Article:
Russia cries ‘sabotage’ as Slovak drug agency questions its vaccine
‘Congratulations idiots!’ Slovak finance minister tells critics of his Sputnik V deal
Hungarian minister of foreign affairs and trade Peter Szijjarto, right, receives Slovakian finance minister Igor Matovic at the Ministry of Foreign Affairs and Trade in Budapest, on April 9th. Photograph: Lajos Soos/ EPA
Slovakia’s controversial purchase of Russia’s Sputnik V coronavirus vaccine has sparked another round of political fighting, after the vaccine’s developers accused the Slovak drug regulator of “sabotage” when it raised doubts about the batch it tested.
A surprise decision in early March by then Slovak premier Igor Matovic to buy two million doses of Sputnik V despite it not having EU safety clearance triggered a row in the ruling coalition that threatened to bring down the government.
The crisis was resolved only when the populist Mr Matovic resigned and became finance minister, from where he has continued to defend his purchase of Sputnik V, which appeared to be safe and effective, according to peer-reviewed data published in the Lancet medical journal in February.
As Mr Matovic flew to Moscow on Thursday to discuss the fiasco, Slovakia’s drug safety agency, SUKL, said “batches of [Sputnik V] vaccine used in preclinical tests and clinical studies published in the Lancet journal do not have the same characteristics and properties as batches of vaccine imported to Slovakia”.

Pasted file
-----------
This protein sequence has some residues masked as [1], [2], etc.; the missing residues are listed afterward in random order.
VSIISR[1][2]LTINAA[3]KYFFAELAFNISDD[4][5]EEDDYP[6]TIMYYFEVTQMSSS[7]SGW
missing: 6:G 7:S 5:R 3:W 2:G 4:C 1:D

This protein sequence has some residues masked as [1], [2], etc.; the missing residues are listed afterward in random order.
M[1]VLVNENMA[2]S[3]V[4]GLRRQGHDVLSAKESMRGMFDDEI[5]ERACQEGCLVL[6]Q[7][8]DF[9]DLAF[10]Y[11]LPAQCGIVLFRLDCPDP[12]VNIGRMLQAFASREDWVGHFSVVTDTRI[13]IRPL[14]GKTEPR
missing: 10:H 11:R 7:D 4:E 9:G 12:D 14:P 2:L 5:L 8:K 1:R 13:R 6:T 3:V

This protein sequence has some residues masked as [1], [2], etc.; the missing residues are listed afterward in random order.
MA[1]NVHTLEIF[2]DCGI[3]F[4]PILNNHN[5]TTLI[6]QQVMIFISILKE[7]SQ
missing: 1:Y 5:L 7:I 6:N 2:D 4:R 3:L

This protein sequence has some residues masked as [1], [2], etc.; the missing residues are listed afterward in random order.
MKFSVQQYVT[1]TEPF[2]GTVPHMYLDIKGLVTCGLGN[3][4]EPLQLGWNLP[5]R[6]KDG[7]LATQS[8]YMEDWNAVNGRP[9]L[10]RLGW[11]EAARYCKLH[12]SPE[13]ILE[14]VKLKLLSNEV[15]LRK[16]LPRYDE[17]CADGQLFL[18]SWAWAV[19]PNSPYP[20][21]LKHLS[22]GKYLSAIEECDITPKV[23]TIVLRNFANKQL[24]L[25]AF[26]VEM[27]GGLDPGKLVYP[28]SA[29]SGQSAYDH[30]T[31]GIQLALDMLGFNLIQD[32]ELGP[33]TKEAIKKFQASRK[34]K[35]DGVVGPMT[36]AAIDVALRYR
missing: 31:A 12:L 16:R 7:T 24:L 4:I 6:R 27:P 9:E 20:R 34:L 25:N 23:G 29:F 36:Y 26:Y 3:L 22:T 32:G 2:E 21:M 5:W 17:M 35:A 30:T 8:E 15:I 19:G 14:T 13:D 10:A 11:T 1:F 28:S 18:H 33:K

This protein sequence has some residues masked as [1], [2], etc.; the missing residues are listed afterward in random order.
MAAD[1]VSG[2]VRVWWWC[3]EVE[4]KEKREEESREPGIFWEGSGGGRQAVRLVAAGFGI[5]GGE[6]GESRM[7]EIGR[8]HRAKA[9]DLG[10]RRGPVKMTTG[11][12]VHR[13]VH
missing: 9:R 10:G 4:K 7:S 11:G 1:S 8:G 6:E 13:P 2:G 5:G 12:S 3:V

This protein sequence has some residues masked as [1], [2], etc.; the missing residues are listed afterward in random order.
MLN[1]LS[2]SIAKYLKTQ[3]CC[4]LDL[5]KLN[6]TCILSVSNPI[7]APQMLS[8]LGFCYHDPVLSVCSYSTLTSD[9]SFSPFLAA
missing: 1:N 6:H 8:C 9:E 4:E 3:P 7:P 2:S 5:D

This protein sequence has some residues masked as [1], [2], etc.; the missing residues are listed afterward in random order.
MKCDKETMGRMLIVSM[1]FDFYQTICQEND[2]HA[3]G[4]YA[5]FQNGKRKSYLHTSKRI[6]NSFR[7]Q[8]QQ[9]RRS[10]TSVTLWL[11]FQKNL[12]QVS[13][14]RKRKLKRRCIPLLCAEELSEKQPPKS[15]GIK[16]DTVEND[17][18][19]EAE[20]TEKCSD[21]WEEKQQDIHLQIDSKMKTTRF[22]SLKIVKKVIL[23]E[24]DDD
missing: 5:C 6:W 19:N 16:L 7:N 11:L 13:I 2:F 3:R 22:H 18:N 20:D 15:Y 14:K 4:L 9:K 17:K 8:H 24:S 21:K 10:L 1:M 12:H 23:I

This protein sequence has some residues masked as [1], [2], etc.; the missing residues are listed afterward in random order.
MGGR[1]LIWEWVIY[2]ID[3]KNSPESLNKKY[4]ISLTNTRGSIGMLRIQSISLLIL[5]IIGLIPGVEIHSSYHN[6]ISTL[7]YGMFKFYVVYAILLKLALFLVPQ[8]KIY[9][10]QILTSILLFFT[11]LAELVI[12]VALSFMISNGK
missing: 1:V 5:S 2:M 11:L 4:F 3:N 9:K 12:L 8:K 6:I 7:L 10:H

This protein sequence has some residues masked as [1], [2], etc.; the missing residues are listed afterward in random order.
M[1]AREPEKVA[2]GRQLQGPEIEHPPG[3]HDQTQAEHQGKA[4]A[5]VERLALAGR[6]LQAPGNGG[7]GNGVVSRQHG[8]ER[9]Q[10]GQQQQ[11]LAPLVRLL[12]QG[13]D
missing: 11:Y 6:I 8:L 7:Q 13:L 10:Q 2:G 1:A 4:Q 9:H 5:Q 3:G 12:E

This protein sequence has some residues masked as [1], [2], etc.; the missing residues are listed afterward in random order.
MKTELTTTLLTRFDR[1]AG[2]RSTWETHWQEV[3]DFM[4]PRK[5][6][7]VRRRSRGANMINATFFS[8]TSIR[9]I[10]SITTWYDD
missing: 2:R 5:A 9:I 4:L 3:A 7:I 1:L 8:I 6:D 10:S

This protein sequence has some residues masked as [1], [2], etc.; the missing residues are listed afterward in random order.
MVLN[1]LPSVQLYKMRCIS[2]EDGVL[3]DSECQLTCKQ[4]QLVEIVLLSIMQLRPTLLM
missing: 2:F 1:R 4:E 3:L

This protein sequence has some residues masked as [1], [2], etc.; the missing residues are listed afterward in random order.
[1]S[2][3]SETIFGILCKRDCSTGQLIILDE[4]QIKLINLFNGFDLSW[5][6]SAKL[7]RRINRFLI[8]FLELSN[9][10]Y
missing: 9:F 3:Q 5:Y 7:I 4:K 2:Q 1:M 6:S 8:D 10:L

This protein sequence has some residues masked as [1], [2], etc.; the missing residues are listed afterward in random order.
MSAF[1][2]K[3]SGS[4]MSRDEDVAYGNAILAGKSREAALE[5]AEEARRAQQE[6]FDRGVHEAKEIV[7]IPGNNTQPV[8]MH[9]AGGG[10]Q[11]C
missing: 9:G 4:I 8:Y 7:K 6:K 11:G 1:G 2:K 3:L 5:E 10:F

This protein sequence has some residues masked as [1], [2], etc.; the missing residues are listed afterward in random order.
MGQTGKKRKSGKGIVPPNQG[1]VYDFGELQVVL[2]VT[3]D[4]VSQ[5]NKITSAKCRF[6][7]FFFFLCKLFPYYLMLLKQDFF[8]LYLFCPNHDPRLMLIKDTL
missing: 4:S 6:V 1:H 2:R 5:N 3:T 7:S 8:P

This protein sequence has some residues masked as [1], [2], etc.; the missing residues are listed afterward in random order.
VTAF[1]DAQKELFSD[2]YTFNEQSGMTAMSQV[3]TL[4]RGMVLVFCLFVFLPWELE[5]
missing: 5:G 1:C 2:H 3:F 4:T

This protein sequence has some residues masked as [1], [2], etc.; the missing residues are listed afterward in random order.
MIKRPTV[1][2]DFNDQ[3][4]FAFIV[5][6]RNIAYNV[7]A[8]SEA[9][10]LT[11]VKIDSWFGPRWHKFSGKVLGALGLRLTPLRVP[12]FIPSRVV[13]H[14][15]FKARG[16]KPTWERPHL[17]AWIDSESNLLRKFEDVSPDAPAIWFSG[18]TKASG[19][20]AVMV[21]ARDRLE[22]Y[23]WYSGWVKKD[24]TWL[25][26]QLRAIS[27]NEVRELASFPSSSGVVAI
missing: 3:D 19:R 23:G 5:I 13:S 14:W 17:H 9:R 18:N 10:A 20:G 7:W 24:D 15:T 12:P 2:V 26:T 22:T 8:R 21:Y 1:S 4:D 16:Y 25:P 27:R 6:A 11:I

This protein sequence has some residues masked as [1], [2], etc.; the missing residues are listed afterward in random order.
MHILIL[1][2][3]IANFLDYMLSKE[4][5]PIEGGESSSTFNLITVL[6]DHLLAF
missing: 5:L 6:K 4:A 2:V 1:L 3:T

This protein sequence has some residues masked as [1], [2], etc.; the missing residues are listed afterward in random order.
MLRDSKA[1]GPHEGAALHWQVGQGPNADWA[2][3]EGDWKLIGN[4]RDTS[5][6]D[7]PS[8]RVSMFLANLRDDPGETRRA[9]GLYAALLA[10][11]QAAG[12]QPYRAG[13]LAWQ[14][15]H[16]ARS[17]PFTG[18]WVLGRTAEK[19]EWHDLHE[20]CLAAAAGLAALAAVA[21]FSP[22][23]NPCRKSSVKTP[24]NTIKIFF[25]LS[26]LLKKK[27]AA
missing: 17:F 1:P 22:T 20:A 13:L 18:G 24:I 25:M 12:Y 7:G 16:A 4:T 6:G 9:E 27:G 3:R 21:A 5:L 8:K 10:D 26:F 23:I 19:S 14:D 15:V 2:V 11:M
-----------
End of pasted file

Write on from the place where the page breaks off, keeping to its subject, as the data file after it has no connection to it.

“It is only its name that links it to the Sputnik V vaccines used in about 40 countries around the world... Based on laboratory tests alone, it is not possible to conclude on efficacy and safety in humans.”
SUKL said a proper assessment of the 200,000-dose batch delivered to Slovakia last month was impossible because “approximately 80 per cent” of required data had not been supplied by Russia “even after repeated requests”.
The developers of the vaccine, including Russian sovereign wealth fund RDIF, took to Twitter to deny the claims and accuse SUKL of spreading “fake news” and committing “sabotage” by conducting some tests in a laboratory lacking special certification.
“RDIF has requested the Slovak government to send the vaccine to the EU certified laboratory for testing... [and return] the vaccine due to multiple contract violations so that it can be used in other countries.”
Mr Matovic accused his political rivals of threatening Slovakia’s vaccination drive by attacking Sputnik V: “Congratulations idiots! You’ve taken hostage the health of a million people in Slovakia,” he wrote on Facebook.
“Unfortunately, it appears the Russian vaccine has too many high-ranking opponents in Slovakia, and they’ve done everything they can to prevent it from being used,” he said on Friday, before travelling for more talks on the issue to neighbouring Hungary, which has good ties with Moscow and is the only EU state now using Sputnik V.
Hungarian foreign minister Peter Szijjarto said his country’s laboratories would analyse Slovakia’s Sputnik V doses at Mr Matovic’s request.
“It does not undermine trust in our vaccine in the EU in any way,” Kremlin spokesman Dmitry Peskov said of the spat. “If Slovakia doesn’t need the vaccine, other countries will be pleased... there will be more for others.”